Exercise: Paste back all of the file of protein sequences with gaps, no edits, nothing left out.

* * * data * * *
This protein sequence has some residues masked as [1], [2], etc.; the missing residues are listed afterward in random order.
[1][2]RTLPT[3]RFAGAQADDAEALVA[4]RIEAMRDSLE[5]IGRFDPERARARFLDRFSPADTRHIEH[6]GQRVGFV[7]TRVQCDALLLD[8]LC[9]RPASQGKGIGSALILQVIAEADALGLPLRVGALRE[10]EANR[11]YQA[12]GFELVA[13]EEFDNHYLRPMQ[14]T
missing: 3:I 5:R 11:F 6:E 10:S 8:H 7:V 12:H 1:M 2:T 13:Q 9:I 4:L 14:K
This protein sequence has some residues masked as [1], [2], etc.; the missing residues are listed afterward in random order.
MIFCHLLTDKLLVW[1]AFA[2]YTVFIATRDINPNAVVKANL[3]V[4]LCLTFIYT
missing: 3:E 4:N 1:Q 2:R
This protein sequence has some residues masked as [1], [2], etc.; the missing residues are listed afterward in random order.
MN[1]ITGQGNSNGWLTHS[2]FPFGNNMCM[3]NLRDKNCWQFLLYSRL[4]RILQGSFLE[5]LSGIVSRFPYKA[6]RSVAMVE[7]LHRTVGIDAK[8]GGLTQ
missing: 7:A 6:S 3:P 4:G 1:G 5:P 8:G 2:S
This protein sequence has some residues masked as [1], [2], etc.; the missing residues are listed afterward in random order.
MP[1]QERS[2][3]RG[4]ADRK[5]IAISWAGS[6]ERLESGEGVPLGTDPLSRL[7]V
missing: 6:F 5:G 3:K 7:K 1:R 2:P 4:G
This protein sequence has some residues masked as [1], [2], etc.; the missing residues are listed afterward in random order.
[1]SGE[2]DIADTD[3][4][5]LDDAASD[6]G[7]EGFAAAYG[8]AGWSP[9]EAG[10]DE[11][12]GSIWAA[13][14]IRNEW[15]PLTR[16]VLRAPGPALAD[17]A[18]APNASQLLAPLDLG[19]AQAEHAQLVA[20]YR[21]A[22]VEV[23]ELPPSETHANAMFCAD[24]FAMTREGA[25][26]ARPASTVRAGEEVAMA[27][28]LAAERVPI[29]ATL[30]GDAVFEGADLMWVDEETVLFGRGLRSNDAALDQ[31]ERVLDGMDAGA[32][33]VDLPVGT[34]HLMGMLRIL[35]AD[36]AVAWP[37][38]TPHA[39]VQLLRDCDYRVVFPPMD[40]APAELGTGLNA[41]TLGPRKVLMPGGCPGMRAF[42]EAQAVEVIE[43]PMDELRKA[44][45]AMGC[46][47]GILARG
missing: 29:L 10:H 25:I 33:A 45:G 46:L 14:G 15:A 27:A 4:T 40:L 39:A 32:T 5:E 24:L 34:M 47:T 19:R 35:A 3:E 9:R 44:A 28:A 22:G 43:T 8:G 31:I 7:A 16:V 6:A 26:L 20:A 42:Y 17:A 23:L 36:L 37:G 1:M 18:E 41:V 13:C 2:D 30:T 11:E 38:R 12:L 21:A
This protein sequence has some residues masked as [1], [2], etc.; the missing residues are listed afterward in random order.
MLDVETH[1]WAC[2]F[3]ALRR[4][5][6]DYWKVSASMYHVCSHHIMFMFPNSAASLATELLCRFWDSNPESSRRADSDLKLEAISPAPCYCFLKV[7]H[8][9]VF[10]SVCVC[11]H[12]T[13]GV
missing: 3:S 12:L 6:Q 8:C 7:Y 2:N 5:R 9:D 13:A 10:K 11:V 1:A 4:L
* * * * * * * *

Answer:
This protein sequence has some residues masked as [1], [2], etc.; the missing residues are listed afterward in random order.
[1][2]RTLPT[3]RFAGAQADDAEALVA[4]RIEAMRDSLE[5]IGRFDPERARARFLDRFSPADTRHIEH[6]GQRVGFV[7]TRVQCDALLLD[8]LC[9]RPASQGKGIGSALILQVIAEADALGLPLRVGALRE[10]EANR[11]YQA[12]GFELVA[13]EEFDNHYLRPMQ[14]T
missing: 3:I 5:R 11:F 6:E 10:S 8:H 7:V 12:H 1:M 2:T 13:Q 9:I 4:L 14:K
This protein sequence has some residues masked as [1], [2], etc.; the missing residues are listed afterward in random order.
MIFCHLLTDKLLVW[1]AFA[2]YTVFIATRDINPNAVVKANL[3]V[4]LCLTFIYT
missing: 3:E 4:N 1:Q 2:R
This protein sequence has some residues masked as [1], [2], etc.; the missing residues are listed afterward in random order.
MN[1]ITGQGNSNGWLTHS[2]FPFGNNMCM[3]NLRDKNCWQFLLYSRL[4]RILQGSFLE[5]LSGIVSRFPYKA[6]RSVAMVE[7]LHRTVGIDAK[8]GGLTQ
missing: 7:A 6:S 3:P 4:G 1:G 5:P 8:G 2:S
This protein sequence has some residues masked as [1], [2], etc.; the missing residues are listed afterward in random order.
MP[1]QERS[2][3]RG[4]ADRK[5]IAISWAGS[6]ERLESGEGVPLGTDPLSRL[7]V
missing: 6:F 5:G 3:K 7:K 1:R 2:P 4:G
This protein sequence has some residues masked as [1], [2], etc.; the missing residues are listed afterward in random order.
[1]SGE[2]DIADTD[3][4][5]LDDAASD[6]G[7]EGFAAAYG[8]AGWSP[9]EAG[10]DE[11][12]GSIWAA[13][14]IRNEW[15]PLTR[16]VLRAPGPALAD[17]A[18]APNASQLLAPLDLG[19]AQAEHAQLVA[20]YR[21]A[22]VEV[23]ELPPSETHANAMFCAD[24]FAMTREGA[25][26]ARPASTVRAGEEVAMA[27][28]LAAERVPI[29]ATL[30]GDAVFEGADLMWVDEETVLFGRGLRSNDAALDQ[31]ERVLDGMDAGA[32][33]VDLPVGT[34]HLMGMLRIL[35]AD[36]AVAWP[37][38]TPHA[39]VQLLRDCDYRVVFPPMD[40]APAELGTGLNA[41]TLGPRKVLMPGGCPGMRAF[42]EAQAVEVIE[43]PMDELRKA[44][45]AMGC[46][47]GILARG
missing: 29:L 10:H 25:I 33:A 45:G 46:L 14:G 15:A 27:A 4:T 40:L 39:A 32:T 5:E 24:L 34:M 47:T 19:R 35:A 3:E 9:R 44:A 28:A 22:G 43:T 8:G 31:I 7:A 16:V 6:A 26:L 20:A 42:Y 17:A 23:L 36:L 37:G 1:M 18:E 41:V 13:C 2:D 30:T 11:E 38:R 12:L 21:A
This protein sequence has some residues masked as [1], [2], etc.; the missing residues are listed afterward in random order.
MLDVETH[1]WAC[2]F[3]ALRR[4][5][6]DYWKVSASMYHVCSHHIMFMFPNSAASLATELLCRFWDSNPESSRRADSDLKLEAISPAPCYCFLKV[7]H[8][9]VF[10]SVCVC[11]H[12]T[13]GV
missing: 3:S 12:L 6:Q 8:C 7:Y 2:N 5:R 9:D 13:A 10:K 11:V 1:A 4:L